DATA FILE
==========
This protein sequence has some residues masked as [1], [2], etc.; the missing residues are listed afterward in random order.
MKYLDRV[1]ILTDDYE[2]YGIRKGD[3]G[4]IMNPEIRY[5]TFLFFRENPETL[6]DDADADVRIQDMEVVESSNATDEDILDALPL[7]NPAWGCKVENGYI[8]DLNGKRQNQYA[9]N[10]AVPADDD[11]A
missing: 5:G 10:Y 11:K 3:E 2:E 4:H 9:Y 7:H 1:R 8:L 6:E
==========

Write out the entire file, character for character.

This protein sequence has some residues masked as [1], [2], etc.; the missing residues are listed afterward in random order.
MKYLDRV[1]ILTDDYE[2]YGIRKGD[3]G[4]IMNPEIRY[5]TFLFFRENPETL[6]DDADADVRIQDMEVVESSNATDEDILDALPL[7]NPAWGCKVENGYI[8]DLNGKRQNQYA[9]N[10]AVPADDD[11]A
missing: 5:G 10:Y 11:K 3:E 2:E 4:H 9:Y 7:H 1:R 8:L 6:E